Here’s a question for you: are you bad at following through on your health goals, or is it that you’re bad at setting goals?
In my coaching practice, many clients tell me that they’re bad at the follow through. They try a diet, they try to meditate, they try to exercise, and they can’t seem to stick to it. Now any sort of generalization like “I’m bad at keeping goals” raises some red flags, so my follow-up question is usually “well, what goals did you set?” The reply completely explains the source of the issue….
But if you’re anything like me, you’ve resolved to start a meditation practice many times, and subsequently haven’t follow through with it, either because the actual practice of meditation is unfamiliar, or you begin and can’t seem to take the time every day to practice.
Hope you are all having a beautiful day, wherever you are! I write about eating and living well each week for my Sunday newsletter. This week’s message is particularly powerful for transforming your daily habits and bringing healthier practices into your life, so I wanted to share it with you all here.
Okay, friends! It’s time to get up out of your chair and take a stretch break.
I know you’re really busy right now, so I’m going to convince you why taking a 5 minute stretch break will help you be happier, healthier, and more productive, and then show you a great set of stretches you can do!
In a perfect world, I would look at a restaurant menu only to find an option that reads
“Local, pasture-raised delicious with a side of healthy sauce, sure to please anyone with Sam’s exact dietary needs”.
Unfortunately…I haven’t come across that offering yet.
Getting a healthy meal at a restaurant is just plain tough because we don’t know the exact ingredients and amounts that go into the dishes we’re eating, even in the meals that come along with a calorie count! What we do know is that most likely, the food we consume at a restaurant is less healthy or contains more calories than what we would make for ourselves at home. That’s because restaurants are in the business of serving deliciousness, and salt, sugar, and fat are incredibly good at making that happen.
Because restaurant menus aren’t custom-designed for our personal optimal health, how do we make healthier choices at restaurants? It can happen with some preplanning, knowledge, and a few Jedi mind tricks to control your portions. Luckily, I have just the info you need to make a healthier choice below!
While I delightfully dream up recipes for Thanksgiving dinner, I have also been thinking about ways to avert the post-dinner fatigue. There are some years where I walk out of Thanksgiving or other holidays feeling great, full of energy, and happy for the relaxation time I had with loved ones. Other years….I feel like I’ve been hit by a truck, not motivated or excited to do much of anything besides sit on the couch.
I decided it’s time to make sure I walk out of each holiday excited and refreshed instead of drained and exhausted. If you’re with me…tips for a healthy Thanksgiving are after the jump! Continue reading…
Yes, yes, yes, stress is important, nay, necessary for survival. Despite being a biological system critical for our health and wellbeing, however, the human stress response is a rather blunt instrument. We have the same surge of adrenaline, cortisol, and norepinephrine each time we encounter a stresser, whether it be an injury, a verbal attack, exercise, or anxiety about a future event. Even though these very different situations require different responses, our body’s chemistry treats them essentially equally. Continue reading…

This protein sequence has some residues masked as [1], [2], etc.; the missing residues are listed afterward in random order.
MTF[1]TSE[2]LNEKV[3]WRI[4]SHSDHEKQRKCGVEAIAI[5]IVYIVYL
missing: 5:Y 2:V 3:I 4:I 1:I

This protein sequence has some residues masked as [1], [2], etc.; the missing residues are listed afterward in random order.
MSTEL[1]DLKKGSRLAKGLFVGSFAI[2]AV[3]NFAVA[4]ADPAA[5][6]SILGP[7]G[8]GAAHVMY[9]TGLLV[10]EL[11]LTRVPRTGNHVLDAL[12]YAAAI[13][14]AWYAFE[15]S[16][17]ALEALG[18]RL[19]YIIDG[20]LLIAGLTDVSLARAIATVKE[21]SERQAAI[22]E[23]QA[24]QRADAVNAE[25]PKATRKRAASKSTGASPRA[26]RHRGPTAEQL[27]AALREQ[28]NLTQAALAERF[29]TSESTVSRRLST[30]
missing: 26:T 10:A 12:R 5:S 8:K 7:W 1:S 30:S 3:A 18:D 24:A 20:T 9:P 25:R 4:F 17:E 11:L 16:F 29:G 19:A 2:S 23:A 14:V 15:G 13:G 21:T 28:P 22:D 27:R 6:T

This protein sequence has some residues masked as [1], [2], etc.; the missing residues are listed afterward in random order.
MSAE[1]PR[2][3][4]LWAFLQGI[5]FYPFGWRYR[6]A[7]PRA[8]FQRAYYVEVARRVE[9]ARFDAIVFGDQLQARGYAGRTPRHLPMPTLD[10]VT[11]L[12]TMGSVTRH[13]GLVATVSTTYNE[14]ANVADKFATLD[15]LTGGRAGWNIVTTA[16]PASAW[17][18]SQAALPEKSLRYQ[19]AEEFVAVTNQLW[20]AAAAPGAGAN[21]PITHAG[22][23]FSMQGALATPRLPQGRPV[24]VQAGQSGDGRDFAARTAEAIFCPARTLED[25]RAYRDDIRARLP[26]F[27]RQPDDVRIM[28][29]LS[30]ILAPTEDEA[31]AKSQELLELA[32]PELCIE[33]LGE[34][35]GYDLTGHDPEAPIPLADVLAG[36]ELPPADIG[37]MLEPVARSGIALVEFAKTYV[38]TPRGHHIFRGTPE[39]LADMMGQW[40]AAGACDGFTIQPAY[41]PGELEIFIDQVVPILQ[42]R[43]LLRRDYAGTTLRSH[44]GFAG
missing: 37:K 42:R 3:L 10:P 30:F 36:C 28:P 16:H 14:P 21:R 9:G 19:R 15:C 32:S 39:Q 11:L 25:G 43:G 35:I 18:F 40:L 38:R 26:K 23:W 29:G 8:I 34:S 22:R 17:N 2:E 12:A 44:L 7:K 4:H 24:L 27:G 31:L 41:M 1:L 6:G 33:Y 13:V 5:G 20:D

Day 1. Riding my bike to work this morning was a dream. Cool breeze, the rush of speeding down hills, and I made it to work in half the time of my usual commute. This just might be the new favorite part of my day. I found myself telling anyone who would listen – “This is the best thing ever…Couldn’t imagine my life without it.”
Day 60. Okay. A little less fun now. I’m sleepy, I’m wearing gloves, and I am now bargaining with myself: do I work harder so I go faster, or do I slow down so there is less wind resistance? I still love riding my bike to work, but it’s definitely lost that luster and shiny new feeling that caused a surge of adrenaline every time I rode.
Day 1 was totally the honeymoon phase. The new joy of riding sustained me through sore legs, sweltering afternoons, and car-dodging that is a part of any active commute. By Day 60, me and my bike have a comfortable routine. He’s good to me, and I to him. I still fill up my tires with care, give him an appreciative pat when we arrive at our destination safely, but I’m not energized and excited to get on the bike every morning.
This transition from the honeymoon phase of excitement to the normal day-to-day is the case with most things in life because our brains are wired to like new. New things are more stimulating for our brains and produce a bigger response – for good or bad. Over time, our body becomes used to what we are doing, and we lose some of that excitement and motivation to keep on going.
It’s so important to stick with health habits and routines through this lull in the relationship though, because after the lull comes the true signs of a sustainable and lasting relationship. After the lull, these habits become so ingrained that they become our default, and thus, take a lot less energy and motivation to actually do day after day, week after week. So how do you stay motivated to stick with your health routines and habits as you leave the honeymoon phase? Continue reading…
Show of hands – who has complained to someone in the last week that they felt stress?? Anyone, anyone? I’m going to go ahead and assume that most everyone would say that they had felt stress in recent history.